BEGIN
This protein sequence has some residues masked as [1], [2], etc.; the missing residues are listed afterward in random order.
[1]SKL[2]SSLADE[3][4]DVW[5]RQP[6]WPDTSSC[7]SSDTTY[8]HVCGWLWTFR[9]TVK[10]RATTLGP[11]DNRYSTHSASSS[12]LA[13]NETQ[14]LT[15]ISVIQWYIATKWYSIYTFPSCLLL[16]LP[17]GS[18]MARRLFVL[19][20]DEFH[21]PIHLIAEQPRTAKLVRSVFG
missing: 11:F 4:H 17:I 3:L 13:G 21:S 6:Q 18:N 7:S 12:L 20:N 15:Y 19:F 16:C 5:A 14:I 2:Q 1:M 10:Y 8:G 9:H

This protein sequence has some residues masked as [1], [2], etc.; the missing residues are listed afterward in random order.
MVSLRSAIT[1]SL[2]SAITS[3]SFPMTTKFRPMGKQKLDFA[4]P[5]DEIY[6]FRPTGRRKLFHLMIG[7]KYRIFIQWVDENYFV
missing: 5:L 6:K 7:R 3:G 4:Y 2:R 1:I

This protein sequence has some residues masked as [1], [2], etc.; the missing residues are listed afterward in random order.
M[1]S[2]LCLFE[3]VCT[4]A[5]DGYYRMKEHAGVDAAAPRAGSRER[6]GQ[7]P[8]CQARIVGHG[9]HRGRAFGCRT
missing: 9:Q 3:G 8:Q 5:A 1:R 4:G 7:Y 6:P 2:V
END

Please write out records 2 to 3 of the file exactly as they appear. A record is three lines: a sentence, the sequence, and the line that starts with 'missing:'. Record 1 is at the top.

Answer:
This protein sequence has some residues masked as [1], [2], etc.; the missing residues are listed afterward in random order.
MVSLRSAIT[1]SL[2]SAITS[3]SFPMTTKFRPMGKQKLDFA[4]P[5]DEIY[6]FRPTGRRKLFHLMIG[7]KYRIFIQWVDENYFV
missing: 5:L 6:K 7:R 3:G 4:Y 2:R 1:I

This protein sequence has some residues masked as [1], [2], etc.; the missing residues are listed afterward in random order.
M[1]S[2]LCLFE[3]VCT[4]A[5]DGYYRMKEHAGVDAAAPRAGSRER[6]GQ[7]P[8]CQARIVGHG[9]HRGRAFGCRT
missing: 9:Q 3:G 8:Q 5:A 1:R 4:G 7:Y 6:P 2:V